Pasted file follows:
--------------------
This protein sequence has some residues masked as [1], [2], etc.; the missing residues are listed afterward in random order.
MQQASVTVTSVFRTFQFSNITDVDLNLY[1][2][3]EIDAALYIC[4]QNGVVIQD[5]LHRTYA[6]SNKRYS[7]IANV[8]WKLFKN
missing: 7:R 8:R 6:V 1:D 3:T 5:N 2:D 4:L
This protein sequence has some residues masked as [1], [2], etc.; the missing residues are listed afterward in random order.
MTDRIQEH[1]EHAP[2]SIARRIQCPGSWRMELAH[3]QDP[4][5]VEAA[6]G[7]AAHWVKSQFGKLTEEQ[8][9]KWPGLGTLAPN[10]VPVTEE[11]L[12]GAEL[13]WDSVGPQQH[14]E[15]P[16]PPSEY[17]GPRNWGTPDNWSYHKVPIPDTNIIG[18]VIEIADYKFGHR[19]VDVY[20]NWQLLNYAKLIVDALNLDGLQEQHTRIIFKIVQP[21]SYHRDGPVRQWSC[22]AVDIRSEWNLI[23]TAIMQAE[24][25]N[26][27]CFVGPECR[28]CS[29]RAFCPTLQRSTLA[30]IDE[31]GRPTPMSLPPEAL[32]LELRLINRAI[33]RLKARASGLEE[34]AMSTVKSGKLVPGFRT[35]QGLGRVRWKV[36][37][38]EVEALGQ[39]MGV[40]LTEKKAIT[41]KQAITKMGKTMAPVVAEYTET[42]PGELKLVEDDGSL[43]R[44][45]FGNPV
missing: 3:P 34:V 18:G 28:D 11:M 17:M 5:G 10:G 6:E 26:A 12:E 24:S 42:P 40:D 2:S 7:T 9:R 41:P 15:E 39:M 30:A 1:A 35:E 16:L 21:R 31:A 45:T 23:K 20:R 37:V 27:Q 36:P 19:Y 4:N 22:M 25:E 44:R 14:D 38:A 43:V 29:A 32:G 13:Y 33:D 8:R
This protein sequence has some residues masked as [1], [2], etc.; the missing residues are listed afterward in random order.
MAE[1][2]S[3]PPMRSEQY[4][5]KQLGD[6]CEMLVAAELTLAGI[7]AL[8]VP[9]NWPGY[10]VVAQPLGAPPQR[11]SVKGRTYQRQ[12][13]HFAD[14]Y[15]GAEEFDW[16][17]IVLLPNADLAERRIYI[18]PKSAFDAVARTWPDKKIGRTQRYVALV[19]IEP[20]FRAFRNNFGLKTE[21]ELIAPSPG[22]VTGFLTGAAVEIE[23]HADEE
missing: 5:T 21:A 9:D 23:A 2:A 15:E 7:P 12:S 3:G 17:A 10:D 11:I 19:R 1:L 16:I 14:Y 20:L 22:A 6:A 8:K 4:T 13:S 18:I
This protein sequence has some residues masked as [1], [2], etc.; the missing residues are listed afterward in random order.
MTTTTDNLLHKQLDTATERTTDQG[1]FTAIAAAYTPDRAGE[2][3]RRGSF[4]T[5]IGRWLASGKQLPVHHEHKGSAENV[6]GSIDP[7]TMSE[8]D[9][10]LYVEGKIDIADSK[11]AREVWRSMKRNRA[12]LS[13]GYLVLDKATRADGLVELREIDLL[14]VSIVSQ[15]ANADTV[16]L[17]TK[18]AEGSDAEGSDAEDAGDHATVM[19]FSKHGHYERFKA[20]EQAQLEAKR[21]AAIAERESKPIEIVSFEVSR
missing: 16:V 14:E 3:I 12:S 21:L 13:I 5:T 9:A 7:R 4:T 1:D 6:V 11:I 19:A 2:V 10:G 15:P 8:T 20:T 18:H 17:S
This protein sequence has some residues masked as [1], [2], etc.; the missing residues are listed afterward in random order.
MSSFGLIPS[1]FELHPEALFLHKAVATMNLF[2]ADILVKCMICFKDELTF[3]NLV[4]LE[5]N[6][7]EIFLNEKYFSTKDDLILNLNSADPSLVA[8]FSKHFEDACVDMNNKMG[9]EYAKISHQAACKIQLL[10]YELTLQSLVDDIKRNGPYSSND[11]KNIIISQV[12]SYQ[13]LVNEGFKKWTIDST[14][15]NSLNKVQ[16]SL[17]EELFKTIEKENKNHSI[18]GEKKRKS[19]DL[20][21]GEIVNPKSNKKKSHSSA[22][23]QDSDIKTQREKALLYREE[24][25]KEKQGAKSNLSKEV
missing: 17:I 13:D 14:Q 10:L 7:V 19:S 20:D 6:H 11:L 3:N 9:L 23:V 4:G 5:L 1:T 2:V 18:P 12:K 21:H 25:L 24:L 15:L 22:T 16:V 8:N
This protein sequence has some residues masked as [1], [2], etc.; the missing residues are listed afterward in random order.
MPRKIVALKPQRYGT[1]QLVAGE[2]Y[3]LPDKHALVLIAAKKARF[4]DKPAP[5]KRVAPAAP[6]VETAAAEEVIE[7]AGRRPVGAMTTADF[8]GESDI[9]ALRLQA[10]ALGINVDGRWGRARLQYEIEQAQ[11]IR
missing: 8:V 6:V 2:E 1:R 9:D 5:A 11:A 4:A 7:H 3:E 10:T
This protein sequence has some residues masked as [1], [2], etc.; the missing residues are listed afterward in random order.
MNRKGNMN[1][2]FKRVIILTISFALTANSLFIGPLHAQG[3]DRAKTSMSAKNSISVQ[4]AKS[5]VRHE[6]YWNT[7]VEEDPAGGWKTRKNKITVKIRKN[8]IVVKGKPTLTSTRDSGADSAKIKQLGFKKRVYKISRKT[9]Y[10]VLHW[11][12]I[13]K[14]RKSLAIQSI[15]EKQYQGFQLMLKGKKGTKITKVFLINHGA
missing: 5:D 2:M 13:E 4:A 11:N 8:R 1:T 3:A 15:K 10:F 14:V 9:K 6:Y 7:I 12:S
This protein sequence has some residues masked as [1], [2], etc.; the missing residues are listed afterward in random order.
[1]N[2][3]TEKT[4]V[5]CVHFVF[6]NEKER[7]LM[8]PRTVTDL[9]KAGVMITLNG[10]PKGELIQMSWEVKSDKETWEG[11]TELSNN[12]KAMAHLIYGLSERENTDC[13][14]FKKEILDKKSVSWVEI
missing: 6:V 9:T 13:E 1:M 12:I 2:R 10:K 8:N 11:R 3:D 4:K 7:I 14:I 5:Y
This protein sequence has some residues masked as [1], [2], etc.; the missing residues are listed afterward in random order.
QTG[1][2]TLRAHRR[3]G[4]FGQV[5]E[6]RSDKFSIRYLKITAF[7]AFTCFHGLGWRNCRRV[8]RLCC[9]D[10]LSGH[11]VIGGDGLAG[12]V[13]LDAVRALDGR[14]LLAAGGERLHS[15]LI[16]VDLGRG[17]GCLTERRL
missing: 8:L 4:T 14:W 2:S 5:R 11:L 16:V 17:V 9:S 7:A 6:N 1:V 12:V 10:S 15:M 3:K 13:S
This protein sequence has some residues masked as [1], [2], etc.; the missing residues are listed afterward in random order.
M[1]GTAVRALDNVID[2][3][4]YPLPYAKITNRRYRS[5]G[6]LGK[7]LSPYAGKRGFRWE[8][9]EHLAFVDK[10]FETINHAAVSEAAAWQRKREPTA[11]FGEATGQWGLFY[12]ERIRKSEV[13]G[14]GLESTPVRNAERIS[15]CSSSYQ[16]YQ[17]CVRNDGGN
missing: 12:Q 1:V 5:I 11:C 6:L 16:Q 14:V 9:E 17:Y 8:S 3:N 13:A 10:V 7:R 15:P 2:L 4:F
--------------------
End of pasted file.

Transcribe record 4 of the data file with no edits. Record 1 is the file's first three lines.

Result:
This protein sequence has some residues masked as [1], [2], etc.; the missing residues are listed afterward in random order.
MTTTTDNLLHKQLDTATERTTDQG[1]FTAIAAAYTPDRAGE[2][3]RRGSF[4]T[5]IGRWLASGKQLPVHHEHKGSAENV[6]GSIDP[7]TMSE[8]D[9][10]LYVEGKIDIADSK[11]AREVWRSMKRNRA[12]LS[13]GYLVLDKATRADGLVELREIDLL[14]VSIVSQ[15]ANADTV[16]L[17]TK[18]AEGSDAEGSDAEDAGDHATVM[19]FSKHGHYERFKA[20]EQAQLEAKR[21]AAIAERESKPIEIVSFEVSR
missing: 16:V 14:E 3:I 12:S 21:L 13:I 5:T 9:A 7:R 4:T 1:D 6:V 11:I 19:A 2:V 10:G 15:P 8:T 20:T 18:H 17:S